But keeping your strongtown articles that cherry pick data from LA, Houston, NYC, and notoriously congestion metros that only added one lane each way on freeways that needed much more and call it induced demand because they didn’t do anything to reduce congestion. It doesn’t take rocket science to figure it out.

  6. #31

    Default Re: TRANSIT in OKC

    Quote Originally Posted by GoGators View Post
    Adding lanes to existing roadways does not reduce traffic congestion.

    The only true way to reduce traffic congestion is to shorten commutes and increasing density.
    DC is one of the most urban cities on Earth, and their traffic is ignorantly bad. As are Seattle and PDX, and their traffic sucks, as well. NYC is supremely dense, and their traffic sucks, as well. Boston, Philly, etc. Need we go on?

  7. #32

    Default Re: TRANSIT in OKC

    Quote Originally Posted by Plutonic Panda View Post
    Mass transit doesn't reduce traffic congestion in a vast majority of cases and almost never in car dominant cities.
    Am I reading this wrong, or are you saying that mass transit doesn't reduce road congestion in cities with mass transit?

    I ask, because that would mean you think traffic congestion wouldn't increase in those cities if those systems shut down... how is that possible?

  8. #33

    Default Re: TRANSIT in OKC

    Quote Originally Posted by jonny d View Post
    DC is one of the most urban cities on Earth, and their traffic is ignorantly bad. As are Seattle and PDX, and their traffic sucks, as well. NYC is supremely dense, and their traffic sucks, as well. Boston, Philly, etc. Need we go on?
    But in those examples, you have a choice to sit in that congestion or not, because there are other ways to get around. Obviously, NYC is the best example. I don't know why anyone would get in a car in NYC below the park. I wouldn't do it anywhere in Manhattan before 8pm, but especially not in Mid Town or Downtown.

  9. #34

    Default Re: TRANSIT in OKC

    Quote Originally Posted by Plutonic Panda View Post
    Yes it does. Adding the proper number of lanes reduces congestion and it worked with the Kilpatrick turnpike and the crosstown.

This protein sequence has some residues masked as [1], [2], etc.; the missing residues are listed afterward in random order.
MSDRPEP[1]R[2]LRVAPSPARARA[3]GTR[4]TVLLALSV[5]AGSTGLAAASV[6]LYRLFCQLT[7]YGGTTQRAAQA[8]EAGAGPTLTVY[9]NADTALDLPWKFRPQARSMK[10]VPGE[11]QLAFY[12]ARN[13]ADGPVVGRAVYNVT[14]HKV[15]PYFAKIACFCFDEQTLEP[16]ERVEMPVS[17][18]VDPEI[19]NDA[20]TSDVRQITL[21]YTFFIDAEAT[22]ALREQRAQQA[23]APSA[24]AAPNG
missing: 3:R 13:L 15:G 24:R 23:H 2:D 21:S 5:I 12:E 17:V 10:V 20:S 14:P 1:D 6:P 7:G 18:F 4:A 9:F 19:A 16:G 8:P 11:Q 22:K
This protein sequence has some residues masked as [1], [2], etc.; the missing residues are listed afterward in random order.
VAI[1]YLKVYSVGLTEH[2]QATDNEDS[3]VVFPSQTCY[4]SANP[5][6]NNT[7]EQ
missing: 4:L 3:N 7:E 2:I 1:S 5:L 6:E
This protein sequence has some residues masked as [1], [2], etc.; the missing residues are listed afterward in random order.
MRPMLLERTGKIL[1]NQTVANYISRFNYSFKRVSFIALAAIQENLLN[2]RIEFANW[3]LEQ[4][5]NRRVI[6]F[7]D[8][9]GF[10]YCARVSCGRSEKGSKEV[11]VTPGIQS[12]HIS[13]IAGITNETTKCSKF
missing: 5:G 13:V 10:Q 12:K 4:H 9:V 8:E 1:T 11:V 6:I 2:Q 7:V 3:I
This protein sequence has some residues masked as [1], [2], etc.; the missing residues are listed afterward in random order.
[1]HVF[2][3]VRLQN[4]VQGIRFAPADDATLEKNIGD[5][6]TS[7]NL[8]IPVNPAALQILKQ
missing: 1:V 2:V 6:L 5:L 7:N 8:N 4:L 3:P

It reduced traffic contention in SLC. https://www.sltrib.com/news/politics...udy-says-salt/

    But nice changing the subject. Keep on spouting your induced demand bs.

    You cling on to your last statement like it something that can't be accomplished without borderline near totalitarian tactics but your wishes are idealistic and won't ever happen.

    https://www.washingtonpolicy.org/pub...and-toll-rates

    But keeping your strongtown articles that cherry pick data from LA, Houston, NYC, and notoriously congestion metros that only added one lane each way on freeways that needed much more and call it induced demand because they didn’t do anything to reduce congestion. It doesn’t take rocket science to figure it out.
    You got all that from my last sentence?

    Also I don’t trust these cherry picked sources you are citing.

    Look at the Katy Freeway for proof that lanes don’t help. Thing is 26 lanes wide and backs up on the reg.

  10. #35

    Default Re: TRANSIT in OKC

    Quote Originally Posted by jonny d View Post
    DC is one of the most urban cities on Earth, and their traffic is ignorantly bad. As are Seattle and PDX, and their traffic sucks, as well. NYC is supremely dense, and their traffic sucks, as well. Boston, Philly, etc. Need we go on?

    The traffic doesn’t suck for the people who live close to where they are going :P

    Like I said, density and short travel distances best way to reduce traffic congestion. If your not in traffic it’s kinda hard to be affected by traffic.

  11. #36

    Default Re: TRANSIT in OKC

    Quote Originally Posted by Plutonic Panda View Post
    It reduced traffic contention in SLC. https://www.sltrib.com/news/politics...udy-says-salt/
    Wait a second, from that article:

    The study says Salt Lake City, Portland and New Haven improved for similar reasons: sophisticated traffic light optimization, expanded bike lanes and rental possibilities, and better transit options.
    Are you referring to adding lanes by reversing some lanes at certain times of day, aka their "flex lanes"? If so, that wasn't cited as the only reason traffic congestion was reduced and it specifically cites transit as one cause of reduced congestion, and you had just posted that "Mass transit doesn't reduce traffic congestion in a vast majority of cases and almost never in car dominant cities."

    I must be super confused on what your point of posting that article is.

  12. #37

    Default Re: TRANSIT in OKC

    Quote Originally Posted by GoGators View Post